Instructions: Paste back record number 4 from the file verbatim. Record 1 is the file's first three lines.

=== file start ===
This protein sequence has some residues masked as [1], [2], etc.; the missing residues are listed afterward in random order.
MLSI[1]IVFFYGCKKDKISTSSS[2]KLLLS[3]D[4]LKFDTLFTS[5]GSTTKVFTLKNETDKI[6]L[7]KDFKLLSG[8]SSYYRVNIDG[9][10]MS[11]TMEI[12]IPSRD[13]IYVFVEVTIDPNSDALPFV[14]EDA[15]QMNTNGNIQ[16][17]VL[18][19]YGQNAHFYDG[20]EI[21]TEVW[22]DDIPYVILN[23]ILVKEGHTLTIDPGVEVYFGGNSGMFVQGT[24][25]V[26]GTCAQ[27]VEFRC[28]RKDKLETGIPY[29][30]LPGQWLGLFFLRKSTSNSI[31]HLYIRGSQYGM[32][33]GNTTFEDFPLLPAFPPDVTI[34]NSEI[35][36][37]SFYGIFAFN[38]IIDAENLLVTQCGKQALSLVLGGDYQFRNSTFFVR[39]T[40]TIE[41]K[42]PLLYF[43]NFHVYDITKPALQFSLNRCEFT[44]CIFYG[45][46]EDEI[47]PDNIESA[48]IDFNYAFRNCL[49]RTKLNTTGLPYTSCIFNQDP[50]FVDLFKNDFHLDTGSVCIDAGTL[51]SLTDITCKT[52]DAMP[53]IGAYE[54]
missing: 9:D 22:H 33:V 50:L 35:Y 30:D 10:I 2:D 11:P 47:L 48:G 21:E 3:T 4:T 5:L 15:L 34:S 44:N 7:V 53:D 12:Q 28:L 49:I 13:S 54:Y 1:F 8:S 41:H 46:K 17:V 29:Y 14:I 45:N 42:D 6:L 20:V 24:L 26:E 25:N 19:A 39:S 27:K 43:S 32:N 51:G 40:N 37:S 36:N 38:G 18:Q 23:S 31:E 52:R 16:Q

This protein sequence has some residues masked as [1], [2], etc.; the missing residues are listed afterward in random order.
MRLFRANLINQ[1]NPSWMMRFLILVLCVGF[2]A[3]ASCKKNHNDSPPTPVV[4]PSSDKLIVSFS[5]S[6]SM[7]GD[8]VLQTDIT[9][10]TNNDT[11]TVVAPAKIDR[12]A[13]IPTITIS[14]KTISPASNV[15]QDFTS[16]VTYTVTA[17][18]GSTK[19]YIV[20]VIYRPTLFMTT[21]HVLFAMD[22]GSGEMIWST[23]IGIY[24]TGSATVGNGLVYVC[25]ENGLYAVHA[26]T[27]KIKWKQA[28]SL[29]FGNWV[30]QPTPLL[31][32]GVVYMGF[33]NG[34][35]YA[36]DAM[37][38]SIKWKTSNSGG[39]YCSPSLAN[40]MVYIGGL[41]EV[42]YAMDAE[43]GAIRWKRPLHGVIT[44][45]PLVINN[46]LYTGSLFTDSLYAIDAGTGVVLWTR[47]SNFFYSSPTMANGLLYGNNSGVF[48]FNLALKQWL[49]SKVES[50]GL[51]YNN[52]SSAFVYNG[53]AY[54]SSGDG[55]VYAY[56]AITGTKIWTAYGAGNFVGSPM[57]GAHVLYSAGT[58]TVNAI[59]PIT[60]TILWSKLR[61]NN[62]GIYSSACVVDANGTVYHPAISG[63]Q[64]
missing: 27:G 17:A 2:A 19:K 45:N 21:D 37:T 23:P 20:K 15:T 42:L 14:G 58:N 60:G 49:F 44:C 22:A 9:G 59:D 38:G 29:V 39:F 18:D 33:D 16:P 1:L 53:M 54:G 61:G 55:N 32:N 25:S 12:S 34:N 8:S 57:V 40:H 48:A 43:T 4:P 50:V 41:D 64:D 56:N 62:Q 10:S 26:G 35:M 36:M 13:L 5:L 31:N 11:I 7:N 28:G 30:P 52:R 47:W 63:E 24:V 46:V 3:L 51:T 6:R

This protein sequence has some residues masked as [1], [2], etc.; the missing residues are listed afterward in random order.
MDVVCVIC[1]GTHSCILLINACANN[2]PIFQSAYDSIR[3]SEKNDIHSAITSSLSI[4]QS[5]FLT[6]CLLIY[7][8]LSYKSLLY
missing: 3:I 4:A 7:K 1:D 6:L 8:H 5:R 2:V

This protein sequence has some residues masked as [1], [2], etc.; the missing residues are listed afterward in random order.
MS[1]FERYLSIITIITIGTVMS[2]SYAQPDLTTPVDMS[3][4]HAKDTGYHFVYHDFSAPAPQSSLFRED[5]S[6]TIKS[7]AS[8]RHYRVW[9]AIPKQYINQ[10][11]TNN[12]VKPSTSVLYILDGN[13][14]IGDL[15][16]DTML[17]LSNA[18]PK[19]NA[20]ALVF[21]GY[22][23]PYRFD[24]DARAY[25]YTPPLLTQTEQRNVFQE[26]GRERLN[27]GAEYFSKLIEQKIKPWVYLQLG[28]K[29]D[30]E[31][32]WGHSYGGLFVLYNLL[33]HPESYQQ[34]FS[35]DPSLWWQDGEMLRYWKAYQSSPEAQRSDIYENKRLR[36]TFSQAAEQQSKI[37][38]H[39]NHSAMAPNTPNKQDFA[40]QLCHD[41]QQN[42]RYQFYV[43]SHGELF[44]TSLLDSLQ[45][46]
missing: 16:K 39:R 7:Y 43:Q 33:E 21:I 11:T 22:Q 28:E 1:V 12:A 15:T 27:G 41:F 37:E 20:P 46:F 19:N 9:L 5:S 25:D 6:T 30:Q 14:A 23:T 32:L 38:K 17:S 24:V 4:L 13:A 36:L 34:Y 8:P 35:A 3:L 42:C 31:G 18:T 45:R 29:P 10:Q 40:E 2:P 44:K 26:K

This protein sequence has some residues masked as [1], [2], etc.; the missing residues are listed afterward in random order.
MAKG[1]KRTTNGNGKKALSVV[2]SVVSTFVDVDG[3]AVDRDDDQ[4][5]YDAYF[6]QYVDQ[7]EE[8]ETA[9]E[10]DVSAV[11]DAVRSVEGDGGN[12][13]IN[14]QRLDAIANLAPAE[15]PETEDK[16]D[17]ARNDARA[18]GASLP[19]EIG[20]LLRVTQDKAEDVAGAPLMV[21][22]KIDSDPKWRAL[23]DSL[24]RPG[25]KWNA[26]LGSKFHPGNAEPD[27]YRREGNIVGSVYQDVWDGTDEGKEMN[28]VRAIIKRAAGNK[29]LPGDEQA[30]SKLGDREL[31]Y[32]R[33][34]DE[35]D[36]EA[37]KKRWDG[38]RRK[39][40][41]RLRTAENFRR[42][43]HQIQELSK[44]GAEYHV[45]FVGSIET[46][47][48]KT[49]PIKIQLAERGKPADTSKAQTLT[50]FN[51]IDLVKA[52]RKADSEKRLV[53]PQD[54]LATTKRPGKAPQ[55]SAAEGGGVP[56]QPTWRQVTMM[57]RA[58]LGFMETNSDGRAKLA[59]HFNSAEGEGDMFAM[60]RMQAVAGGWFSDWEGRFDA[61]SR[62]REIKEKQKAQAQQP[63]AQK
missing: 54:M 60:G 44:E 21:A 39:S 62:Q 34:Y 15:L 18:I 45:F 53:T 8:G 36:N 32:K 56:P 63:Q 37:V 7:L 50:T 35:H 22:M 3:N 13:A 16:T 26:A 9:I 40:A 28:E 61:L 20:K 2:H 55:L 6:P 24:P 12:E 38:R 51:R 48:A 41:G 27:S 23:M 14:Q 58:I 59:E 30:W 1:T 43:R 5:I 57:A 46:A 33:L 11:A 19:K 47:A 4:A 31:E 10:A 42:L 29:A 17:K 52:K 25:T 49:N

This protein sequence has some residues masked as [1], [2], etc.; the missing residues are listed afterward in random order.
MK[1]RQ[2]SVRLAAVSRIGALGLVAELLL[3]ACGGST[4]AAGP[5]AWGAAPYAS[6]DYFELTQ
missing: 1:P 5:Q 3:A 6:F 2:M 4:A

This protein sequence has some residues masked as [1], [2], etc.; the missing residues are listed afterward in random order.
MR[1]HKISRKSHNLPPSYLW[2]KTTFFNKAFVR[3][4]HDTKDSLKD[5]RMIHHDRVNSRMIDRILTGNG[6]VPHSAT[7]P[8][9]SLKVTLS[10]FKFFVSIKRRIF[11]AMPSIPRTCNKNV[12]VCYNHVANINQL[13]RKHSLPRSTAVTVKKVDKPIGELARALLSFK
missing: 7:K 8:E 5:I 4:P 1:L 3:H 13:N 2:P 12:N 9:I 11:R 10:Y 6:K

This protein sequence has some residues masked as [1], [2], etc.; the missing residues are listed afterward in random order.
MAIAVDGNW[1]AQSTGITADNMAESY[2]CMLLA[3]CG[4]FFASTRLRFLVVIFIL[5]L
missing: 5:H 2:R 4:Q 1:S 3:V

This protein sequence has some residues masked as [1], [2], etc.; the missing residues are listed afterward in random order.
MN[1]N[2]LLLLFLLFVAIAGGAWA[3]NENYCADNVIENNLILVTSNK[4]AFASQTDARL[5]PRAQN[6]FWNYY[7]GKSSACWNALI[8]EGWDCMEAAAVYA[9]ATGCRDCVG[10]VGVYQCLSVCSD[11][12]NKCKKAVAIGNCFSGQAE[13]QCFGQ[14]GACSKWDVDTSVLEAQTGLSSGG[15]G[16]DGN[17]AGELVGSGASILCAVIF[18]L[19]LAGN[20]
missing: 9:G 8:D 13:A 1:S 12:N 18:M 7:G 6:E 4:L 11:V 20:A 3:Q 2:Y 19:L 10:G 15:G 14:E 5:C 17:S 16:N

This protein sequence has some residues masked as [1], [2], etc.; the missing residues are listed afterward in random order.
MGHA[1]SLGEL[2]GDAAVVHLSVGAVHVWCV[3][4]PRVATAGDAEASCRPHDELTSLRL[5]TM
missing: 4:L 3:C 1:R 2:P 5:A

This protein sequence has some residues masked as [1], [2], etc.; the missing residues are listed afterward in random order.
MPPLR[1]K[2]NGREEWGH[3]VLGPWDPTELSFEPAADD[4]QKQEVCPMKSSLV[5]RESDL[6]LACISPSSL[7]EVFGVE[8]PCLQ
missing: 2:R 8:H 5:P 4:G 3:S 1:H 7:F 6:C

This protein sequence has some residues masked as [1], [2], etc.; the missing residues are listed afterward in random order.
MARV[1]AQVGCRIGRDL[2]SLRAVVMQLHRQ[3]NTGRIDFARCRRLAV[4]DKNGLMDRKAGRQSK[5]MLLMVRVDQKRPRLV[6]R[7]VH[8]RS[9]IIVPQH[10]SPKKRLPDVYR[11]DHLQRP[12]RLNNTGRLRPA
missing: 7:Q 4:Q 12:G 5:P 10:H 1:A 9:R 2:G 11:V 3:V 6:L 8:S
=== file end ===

This protein sequence has some residues masked as [1], [2], etc.; the missing residues are listed afterward in random order.
MS[1]FERYLSIITIITIGTVMS[2]SYAQPDLTTPVDMS[3][4]HAKDTGYHFVYHDFSAPAPQSSLFRED[5]S[6]TIKS[7]AS[8]RHYRVW[9]AIPKQYINQ[10][11]TNN[12]VKPSTSVLYILDGN[13][14]IGDL[15][16]DTML[17]LSNA[18]PK[19]NA[20]ALVF[21]GY[22][23]PYRFD[24]DARAY[25]YTPPLLTQTEQRNVFQE[26]GRERLN[27]GAEYFSKLIEQKIKPWVYLQLG[28]K[29]D[30]E[31][32]WGHSYGGLFVLYNLL[33]HPESYQQ[34]FS[35]DPSLWWQDGEMLRYWKAYQSSPEAQRSDIYENKRLR[36]TFSQAAEQQSKI[37][38]H[39]NHSAMAPNTPNKQDFA[40]QLCHD[41]QQN[42]RYQFYV[43]SHGELF[44]TSLLDSLQ[45][46]
missing: 16:K 39:R 7:Y 43:Q 33:E 21:I 11:T 22:Q 28:E 1:V 12:A 15:T 27:G 41:F 37:E 20:P 46:F 19:N 9:L 5:S 25:D 6:T 30:Q 14:A 23:T 32:L 38:K 17:S 24:V 4:L 13:A 36:L 34:Y 8:P 35:A 3:L 42:C 31:G 18:T 45:R 29:P 10:Q 40:E 2:P 44:K 26:K